The Economics of Health Care

I’ve had to restrain myself from writing about this for the last couple months. The reason why is I hadn’t yet gotten close to a solution to the health care “problem.” I started my quest for the perfect health care system by starting a thread on Forumosa.com “Why Do You Think Universal Health Care Is/Isn’t A Good Idea?” I admit that I started the thread with my mind made up already: Universal health care is not economically sound, thus I didn’t think it was a sound solution.

Here’s a clip from my first post:

Finding a healthy model for health care would greatly improve the quality of life for all parties in a society (the rich, the poor, the fat and the skinny.) Is a Universal Health Care System the one? Why or why not?

And here’s excerpt from closer to the last page (8th at the time of posting this):

Some people will get cancer and will have have their leg cut off (because that’s what they can afford.) Others will get cancer and will be able to get the best treatment by the finest doctors on the planet (because that’s what they can afford.) Some might not be able to afford to battle it very long, those people should be able to approach organizations that our out to help individuals like this, I don’t think the government should be one of those.

It appears that I’m being ruthless, but I’m not. I’m mearly telling it the way I think it is. Anyhow, my stance is still of one that doesn’t agree with the idea of “Universal” health care.

I want a system that holds people accountable for the things they do that affect their health. Anyhow, I wanted to share an article I came across written by an economist that lays out a health care plan for the US the sounds pretty fuckin’ sweet to me.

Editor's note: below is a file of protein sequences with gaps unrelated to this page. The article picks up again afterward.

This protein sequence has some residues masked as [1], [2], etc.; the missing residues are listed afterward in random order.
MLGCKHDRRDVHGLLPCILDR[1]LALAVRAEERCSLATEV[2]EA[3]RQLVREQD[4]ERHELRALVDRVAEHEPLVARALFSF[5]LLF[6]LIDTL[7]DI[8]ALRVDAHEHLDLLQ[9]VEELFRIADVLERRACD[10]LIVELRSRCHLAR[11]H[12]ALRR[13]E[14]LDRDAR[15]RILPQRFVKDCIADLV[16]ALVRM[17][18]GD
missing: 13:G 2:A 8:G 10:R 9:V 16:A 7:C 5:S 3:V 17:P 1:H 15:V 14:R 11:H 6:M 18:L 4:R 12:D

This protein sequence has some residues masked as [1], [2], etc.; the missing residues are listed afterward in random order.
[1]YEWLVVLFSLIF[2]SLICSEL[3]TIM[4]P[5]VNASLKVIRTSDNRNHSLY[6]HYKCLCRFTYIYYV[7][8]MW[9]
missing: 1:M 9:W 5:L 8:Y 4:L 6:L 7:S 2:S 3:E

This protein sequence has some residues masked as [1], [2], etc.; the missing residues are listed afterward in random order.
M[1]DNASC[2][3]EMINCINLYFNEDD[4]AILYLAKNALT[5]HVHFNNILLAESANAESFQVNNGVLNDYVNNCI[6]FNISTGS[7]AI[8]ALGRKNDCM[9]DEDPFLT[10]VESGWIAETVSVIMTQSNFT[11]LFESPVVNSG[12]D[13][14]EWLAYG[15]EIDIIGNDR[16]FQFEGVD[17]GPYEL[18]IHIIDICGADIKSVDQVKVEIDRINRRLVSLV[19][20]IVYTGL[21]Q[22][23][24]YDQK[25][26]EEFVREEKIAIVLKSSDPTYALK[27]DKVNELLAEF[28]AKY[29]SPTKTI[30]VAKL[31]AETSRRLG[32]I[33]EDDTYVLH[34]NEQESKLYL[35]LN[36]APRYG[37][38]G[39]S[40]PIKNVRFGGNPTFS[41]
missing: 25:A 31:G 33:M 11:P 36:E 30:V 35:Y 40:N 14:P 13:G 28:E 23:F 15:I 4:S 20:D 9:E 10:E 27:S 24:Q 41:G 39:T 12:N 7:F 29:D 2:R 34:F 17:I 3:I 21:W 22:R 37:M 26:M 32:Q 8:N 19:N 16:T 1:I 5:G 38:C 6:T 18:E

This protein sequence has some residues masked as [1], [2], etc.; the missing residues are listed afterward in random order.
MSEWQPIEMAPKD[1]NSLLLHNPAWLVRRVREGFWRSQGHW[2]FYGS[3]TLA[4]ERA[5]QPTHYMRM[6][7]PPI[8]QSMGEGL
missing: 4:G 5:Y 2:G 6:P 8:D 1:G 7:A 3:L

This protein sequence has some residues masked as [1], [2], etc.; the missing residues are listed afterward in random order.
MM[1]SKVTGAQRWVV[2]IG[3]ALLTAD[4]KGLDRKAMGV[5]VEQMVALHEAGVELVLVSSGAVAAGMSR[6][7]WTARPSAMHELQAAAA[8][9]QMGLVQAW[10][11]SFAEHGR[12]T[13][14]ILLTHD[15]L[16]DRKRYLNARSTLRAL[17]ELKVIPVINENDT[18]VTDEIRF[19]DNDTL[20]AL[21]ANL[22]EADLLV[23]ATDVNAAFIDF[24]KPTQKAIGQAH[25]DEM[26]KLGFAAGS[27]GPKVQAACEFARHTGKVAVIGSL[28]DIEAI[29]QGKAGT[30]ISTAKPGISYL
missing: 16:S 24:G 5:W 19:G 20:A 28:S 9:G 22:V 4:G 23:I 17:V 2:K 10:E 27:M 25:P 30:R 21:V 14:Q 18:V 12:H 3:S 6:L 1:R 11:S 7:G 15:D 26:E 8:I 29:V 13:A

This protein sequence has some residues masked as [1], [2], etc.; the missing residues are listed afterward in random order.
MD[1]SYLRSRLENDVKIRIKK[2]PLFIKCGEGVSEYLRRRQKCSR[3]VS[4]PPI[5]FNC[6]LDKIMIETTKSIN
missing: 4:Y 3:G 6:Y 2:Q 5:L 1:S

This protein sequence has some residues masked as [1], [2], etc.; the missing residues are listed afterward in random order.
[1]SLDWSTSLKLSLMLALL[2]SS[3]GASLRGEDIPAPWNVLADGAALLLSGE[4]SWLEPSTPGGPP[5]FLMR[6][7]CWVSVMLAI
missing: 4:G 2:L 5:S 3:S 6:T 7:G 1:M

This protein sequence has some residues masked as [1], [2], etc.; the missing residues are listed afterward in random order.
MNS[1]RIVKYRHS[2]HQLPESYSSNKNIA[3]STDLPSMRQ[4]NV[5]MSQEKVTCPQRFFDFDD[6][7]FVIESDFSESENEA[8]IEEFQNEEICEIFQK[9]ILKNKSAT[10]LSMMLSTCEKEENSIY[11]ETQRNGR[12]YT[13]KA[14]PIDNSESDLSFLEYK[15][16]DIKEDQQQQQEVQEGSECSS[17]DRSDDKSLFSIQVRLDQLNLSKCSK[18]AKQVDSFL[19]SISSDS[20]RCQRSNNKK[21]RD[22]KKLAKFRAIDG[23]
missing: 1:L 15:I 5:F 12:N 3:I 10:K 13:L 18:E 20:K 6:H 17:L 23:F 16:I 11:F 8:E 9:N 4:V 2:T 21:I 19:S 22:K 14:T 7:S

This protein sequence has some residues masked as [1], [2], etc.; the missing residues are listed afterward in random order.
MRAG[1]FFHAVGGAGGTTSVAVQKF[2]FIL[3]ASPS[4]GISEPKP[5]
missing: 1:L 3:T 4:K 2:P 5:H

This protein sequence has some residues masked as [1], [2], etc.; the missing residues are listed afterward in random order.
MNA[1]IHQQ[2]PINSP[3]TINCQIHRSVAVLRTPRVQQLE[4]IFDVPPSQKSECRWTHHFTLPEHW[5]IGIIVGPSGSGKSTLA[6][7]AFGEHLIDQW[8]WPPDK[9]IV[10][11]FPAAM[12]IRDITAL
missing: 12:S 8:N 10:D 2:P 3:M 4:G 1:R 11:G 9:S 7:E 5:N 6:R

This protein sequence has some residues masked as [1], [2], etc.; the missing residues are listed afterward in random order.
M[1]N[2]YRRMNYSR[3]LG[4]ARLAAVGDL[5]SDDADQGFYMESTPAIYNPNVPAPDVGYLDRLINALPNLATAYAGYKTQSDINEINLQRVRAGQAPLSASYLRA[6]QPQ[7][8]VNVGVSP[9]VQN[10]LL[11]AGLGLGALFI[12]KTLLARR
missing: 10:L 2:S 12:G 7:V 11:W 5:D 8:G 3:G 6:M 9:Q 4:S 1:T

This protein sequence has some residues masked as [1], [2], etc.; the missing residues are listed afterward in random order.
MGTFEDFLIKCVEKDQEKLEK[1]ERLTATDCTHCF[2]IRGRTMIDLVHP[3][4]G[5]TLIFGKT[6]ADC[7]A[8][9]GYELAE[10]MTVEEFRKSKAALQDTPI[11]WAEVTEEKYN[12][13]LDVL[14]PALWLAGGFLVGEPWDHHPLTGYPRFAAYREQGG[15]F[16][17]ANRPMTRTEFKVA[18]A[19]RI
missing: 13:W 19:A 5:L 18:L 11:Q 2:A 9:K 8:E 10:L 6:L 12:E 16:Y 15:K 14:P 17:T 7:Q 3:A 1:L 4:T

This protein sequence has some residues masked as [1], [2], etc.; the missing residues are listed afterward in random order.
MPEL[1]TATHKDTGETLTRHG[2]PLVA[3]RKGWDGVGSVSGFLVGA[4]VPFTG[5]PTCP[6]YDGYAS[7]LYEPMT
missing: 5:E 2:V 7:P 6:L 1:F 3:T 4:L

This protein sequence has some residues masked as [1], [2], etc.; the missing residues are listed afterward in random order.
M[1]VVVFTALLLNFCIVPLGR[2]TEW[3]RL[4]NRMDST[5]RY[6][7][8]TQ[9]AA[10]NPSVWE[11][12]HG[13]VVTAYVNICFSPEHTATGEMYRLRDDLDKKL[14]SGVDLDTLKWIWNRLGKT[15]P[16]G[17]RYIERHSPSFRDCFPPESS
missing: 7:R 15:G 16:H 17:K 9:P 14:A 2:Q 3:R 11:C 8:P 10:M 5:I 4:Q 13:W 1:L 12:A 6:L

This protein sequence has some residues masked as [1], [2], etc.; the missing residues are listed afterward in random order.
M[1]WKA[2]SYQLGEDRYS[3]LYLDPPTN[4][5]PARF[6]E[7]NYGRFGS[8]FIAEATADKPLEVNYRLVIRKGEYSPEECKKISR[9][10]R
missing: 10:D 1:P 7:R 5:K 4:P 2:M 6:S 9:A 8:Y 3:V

The Five Big Questions about Health Care – By Arnold Kling

American health care reformers face five key questions.

  1. What will we do about the large projected deficit in Medicare?
  2. What can we do to reduce government subsidies for extravagant use of medical procedures with high costs and low benefits?
  3. What should we do about the health care needs of the very poor?
  4. What should we do about the health care needs of the very sick?
  5. What should we do about a scenario in which both income inequality and the share of average income devoted to health care rise sharply?

Both the left and the right have offered answers to these five questions that are at best incomplete. In this essay, I want to try to deal with all five of them.

[Continue the aritcle here]

If you’re interested in the topic, I think you’ll like the article.

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One Response to The Economics of Health Care

  1. miltownmom says:

    I think I’m inclined to agree with you. I think everyone should have some co-pays. They shouldn’t be so high as to bankrupt a person, but enough to prevent frivolous use. I also think there should be some incentives to people who pursue health life choices–not smoking, NOT DRINKING TOO MUCH, controling obesity, etc. There is a certain resentment working people without insurance have when they see the very poor getting better medical care and perhaps abusing it while they have no medical care and have to pay for it. Also, our current system encourages employers like Walmart to contribute nothing to medical care and to steer their employees to state healthcare programs for the working poor. The government is subsidizing Walmart.

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